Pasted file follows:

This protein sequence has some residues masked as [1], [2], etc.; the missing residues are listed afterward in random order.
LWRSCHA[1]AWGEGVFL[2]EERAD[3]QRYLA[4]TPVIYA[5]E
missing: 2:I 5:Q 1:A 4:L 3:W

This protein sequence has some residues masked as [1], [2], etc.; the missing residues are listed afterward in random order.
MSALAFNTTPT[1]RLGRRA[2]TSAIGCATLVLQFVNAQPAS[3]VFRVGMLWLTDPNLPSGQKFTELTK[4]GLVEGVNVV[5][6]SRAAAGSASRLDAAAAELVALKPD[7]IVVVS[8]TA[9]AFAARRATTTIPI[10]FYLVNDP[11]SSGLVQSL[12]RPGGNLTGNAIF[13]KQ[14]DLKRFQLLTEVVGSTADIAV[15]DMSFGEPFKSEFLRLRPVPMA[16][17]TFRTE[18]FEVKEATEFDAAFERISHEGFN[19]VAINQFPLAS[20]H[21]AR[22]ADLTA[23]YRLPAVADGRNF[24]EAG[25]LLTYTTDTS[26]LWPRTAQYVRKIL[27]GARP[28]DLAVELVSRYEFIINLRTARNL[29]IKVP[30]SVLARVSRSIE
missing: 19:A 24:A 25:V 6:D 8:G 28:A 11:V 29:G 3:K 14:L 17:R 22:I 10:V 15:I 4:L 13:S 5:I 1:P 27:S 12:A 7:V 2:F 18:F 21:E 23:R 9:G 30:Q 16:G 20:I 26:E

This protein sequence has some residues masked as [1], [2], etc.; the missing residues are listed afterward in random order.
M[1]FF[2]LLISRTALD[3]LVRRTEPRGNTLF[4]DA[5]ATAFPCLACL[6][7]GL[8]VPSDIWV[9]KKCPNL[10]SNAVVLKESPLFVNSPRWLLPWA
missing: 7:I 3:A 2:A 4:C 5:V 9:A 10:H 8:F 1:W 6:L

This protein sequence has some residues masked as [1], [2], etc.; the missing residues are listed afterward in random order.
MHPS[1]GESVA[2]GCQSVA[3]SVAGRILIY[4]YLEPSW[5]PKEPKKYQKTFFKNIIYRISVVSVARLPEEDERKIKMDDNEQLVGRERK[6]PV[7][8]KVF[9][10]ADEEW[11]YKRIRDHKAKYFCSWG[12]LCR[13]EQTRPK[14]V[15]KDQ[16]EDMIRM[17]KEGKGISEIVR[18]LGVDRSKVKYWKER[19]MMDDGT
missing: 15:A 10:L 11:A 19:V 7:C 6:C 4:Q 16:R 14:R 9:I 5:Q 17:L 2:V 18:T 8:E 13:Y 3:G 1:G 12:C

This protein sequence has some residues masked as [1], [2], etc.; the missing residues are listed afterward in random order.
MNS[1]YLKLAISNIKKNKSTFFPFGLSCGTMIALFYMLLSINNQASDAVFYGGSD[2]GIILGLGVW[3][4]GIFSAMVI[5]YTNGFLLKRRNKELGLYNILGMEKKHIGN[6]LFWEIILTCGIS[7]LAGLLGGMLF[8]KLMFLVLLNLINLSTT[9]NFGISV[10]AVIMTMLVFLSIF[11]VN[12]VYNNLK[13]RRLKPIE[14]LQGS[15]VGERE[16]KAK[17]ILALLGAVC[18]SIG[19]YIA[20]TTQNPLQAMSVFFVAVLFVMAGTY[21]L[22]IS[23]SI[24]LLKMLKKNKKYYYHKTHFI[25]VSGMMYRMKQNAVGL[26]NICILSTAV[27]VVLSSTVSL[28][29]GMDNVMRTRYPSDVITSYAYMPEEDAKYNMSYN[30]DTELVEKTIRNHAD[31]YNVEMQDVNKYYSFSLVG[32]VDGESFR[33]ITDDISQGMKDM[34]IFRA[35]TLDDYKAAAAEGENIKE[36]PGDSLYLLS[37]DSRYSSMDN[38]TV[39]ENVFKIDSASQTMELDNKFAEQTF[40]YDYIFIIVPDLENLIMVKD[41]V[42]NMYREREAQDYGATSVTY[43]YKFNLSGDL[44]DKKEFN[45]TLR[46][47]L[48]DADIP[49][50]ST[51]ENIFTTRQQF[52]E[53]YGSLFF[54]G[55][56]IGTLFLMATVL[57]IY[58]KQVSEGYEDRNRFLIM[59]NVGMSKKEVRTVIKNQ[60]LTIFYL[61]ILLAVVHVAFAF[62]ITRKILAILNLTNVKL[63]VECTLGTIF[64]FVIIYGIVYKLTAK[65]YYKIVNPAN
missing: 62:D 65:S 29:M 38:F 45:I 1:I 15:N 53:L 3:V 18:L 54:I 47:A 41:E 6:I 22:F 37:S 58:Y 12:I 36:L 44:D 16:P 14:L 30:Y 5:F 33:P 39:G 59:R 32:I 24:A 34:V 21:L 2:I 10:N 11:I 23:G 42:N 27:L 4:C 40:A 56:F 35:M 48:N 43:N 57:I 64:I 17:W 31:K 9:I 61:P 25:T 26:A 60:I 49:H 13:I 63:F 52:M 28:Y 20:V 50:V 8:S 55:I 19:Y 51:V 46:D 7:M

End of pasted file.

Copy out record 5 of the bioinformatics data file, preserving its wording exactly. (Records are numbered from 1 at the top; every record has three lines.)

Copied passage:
This protein sequence has some residues masked as [1], [2], etc.; the missing residues are listed afterward in random order.
MNS[1]YLKLAISNIKKNKSTFFPFGLSCGTMIALFYMLLSINNQASDAVFYGGSD[2]GIILGLGVW[3][4]GIFSAMVI[5]YTNGFLLKRRNKELGLYNILGMEKKHIGN[6]LFWEIILTCGIS[7]LAGLLGGMLF[8]KLMFLVLLNLINLSTT[9]NFGISV[10]AVIMTMLVFLSIF[11]VN[12]VYNNLK[13]RRLKPIE[14]LQGS[15]VGERE[16]KAK[17]ILALLGAVC[18]SIG[19]YIA[20]TTQNPLQAMSVFFVAVLFVMAGTY[21]L[22]IS[23]SI[24]LLKMLKKNKKYYYHKTHFI[25]VSGMMYRMKQNAVGL[26]NICILSTAV[27]VVLSSTVSL[28][29]GMDNVMRTRYPSDVITSYAYMPEEDAKYNMSYN[30]DTELVEKTIRNHAD[31]YNVEMQDVNKYYSFSLVG[32]VDGESFR[33]ITDDISQGMKDM[34]IFRA[35]TLDDYKAAAAEGENIKE[36]PGDSLYLLS[37]DSRYSSMDN[38]TV[39]ENVFKIDSASQTMELDNKFAEQTF[40]YDYIFIIVPDLENLIMVKD[41]V[42]NMYREREAQDYGATSVTY[43]YKFNLSGDL[44]DKKEFN[45]TLR[46][47]L[48]DADIP[49][50]ST[51]ENIFTTRQQF[52]E[53]YGSLFF[54]G[55][56]IGTLFLMATVL[57]IY[58]KQVSEGYEDRNRFLIM[59]NVGMSKKEVRTVIKNQ[60]LTIFYL[61]ILLAVVHVAFAF[62]ITRKILAILNLTNVKL[63]VECTLGTIF[64]FVIIYGIVYKLTAK[65]YYKIVNPAN
missing: 62:D 65:S 29:M 38:F 45:I 1:I 15:N 53:L 3:V 18:L 54:I 47:A 41:E 6:I 22:F 37:S 58:Y 12:I 36:L 44:D 16:P 14:L 30:Y 5:F 33:P 39:G 59:R 32:I 24:A 34:V 21:L 2:I 10:N 11:I 23:G 42:N 27:L 4:C 40:A 56:F 35:M 48:N 43:N 57:I 64:I 17:W 31:K 9:I 61:P 25:T 26:A 60:I 49:H 13:I 63:F 52:M 28:Y 20:V 50:V 8:S 55:I 19:Y 51:V 46:D 7:M